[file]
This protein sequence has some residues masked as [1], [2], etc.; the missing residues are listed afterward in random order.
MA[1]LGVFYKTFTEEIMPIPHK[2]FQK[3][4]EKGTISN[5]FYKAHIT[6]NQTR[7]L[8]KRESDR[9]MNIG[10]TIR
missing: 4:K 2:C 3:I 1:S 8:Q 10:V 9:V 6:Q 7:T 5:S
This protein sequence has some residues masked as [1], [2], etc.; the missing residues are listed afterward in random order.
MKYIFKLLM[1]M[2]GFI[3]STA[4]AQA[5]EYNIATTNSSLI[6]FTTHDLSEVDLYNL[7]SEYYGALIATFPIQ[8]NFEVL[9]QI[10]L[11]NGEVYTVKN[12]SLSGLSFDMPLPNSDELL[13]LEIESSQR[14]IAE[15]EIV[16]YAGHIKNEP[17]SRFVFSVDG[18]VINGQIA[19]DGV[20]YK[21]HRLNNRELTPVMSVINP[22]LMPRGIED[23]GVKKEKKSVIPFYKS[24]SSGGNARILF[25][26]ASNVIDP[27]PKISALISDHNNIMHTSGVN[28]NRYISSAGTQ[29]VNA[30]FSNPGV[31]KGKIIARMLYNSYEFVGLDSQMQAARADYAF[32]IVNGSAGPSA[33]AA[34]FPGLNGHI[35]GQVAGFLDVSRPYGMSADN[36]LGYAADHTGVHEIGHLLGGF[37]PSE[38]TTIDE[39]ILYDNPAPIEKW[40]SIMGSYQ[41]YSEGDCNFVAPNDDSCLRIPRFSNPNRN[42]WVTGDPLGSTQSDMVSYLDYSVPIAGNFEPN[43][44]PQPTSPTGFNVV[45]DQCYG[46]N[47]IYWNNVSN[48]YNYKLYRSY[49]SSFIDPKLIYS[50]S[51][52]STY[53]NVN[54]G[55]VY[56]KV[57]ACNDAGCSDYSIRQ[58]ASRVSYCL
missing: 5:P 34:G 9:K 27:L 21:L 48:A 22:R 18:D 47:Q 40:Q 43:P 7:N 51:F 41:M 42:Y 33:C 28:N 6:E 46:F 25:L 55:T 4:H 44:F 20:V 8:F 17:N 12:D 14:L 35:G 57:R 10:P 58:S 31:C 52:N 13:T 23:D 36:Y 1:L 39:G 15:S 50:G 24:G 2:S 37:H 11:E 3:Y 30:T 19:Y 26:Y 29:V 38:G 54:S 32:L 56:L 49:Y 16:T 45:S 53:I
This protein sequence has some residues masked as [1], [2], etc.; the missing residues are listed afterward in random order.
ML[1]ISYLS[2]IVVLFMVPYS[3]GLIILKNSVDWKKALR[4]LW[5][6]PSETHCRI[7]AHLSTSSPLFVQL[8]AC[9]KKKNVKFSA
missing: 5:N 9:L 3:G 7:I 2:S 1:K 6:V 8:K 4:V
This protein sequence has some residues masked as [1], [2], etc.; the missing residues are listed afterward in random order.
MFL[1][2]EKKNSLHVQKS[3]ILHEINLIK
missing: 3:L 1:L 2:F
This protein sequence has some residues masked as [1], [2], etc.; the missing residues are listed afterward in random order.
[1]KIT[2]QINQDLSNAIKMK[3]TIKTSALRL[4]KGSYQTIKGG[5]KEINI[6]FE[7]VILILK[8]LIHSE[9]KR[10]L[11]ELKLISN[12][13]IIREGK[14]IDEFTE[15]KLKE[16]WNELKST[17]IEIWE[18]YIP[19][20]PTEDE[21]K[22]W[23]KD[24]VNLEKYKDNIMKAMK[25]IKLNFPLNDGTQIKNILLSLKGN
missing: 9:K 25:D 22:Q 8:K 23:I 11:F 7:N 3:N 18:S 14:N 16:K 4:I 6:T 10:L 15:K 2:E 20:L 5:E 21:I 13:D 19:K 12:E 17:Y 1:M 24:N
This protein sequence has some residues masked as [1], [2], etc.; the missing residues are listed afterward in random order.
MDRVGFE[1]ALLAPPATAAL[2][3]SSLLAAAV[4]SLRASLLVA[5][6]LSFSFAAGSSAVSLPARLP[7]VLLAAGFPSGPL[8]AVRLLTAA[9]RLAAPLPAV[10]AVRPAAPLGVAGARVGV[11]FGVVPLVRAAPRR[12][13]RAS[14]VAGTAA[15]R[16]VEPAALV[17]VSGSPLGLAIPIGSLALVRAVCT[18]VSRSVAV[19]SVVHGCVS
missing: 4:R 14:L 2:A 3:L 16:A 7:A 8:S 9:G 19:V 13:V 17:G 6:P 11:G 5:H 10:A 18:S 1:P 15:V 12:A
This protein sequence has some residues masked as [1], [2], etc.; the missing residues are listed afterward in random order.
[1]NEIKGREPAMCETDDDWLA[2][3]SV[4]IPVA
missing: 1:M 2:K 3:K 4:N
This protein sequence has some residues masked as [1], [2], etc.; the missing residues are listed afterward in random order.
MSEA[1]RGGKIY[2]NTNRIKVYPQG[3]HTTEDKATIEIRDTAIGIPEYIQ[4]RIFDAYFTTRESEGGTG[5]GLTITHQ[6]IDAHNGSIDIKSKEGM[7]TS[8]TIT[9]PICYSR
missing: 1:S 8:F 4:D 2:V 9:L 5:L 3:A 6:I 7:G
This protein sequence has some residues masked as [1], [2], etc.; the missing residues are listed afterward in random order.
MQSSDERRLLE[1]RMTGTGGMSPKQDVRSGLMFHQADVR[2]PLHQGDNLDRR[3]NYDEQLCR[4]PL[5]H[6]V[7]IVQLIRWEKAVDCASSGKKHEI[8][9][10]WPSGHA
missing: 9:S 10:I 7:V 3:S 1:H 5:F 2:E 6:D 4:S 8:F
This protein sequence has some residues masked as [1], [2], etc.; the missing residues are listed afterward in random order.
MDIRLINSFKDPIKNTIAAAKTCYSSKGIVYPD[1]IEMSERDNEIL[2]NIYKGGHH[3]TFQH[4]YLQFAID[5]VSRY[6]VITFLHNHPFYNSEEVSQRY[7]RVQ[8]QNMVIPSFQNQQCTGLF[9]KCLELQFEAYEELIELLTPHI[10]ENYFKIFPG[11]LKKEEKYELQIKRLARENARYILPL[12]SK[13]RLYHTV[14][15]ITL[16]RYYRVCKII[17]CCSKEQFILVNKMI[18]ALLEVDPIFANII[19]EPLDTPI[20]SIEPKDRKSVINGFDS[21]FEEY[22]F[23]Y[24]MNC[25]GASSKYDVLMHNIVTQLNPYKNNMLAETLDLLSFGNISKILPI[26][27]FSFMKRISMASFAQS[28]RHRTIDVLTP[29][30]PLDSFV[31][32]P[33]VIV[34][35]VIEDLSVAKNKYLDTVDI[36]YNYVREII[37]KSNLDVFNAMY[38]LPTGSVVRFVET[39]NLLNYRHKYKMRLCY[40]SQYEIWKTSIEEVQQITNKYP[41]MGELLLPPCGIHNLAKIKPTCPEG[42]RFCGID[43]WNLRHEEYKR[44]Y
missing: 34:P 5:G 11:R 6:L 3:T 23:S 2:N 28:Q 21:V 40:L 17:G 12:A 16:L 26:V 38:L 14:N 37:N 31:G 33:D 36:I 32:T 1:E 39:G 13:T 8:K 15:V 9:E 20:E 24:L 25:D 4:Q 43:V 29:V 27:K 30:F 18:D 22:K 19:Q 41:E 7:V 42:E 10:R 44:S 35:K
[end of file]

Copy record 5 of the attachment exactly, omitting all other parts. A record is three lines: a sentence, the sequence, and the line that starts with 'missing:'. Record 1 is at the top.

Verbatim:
This protein sequence has some residues masked as [1], [2], etc.; the missing residues are listed afterward in random order.
[1]KIT[2]QINQDLSNAIKMK[3]TIKTSALRL[4]KGSYQTIKGG[5]KEINI[6]FE[7]VILILK[8]LIHSE[9]KR[10]L[11]ELKLISN[12][13]IIREGK[14]IDEFTE[15]KLKE[16]WNELKST[17]IEIWE[18]YIP[19][20]PTEDE[21]K[22]W[23]KD[24]VNLEKYKDNIMKAMK[25]IKLNFPLNDGTQIKNILLSLKGN
missing: 9:K 25:D 22:Q 8:K 23:I 11:F 7:N 3:N 18:S 14:N 16:K 4:I 6:T 10:L 15:K 2:E 20:L 5:E 21:I 13:D 19:K 12:E 17:Y 1:M 24:N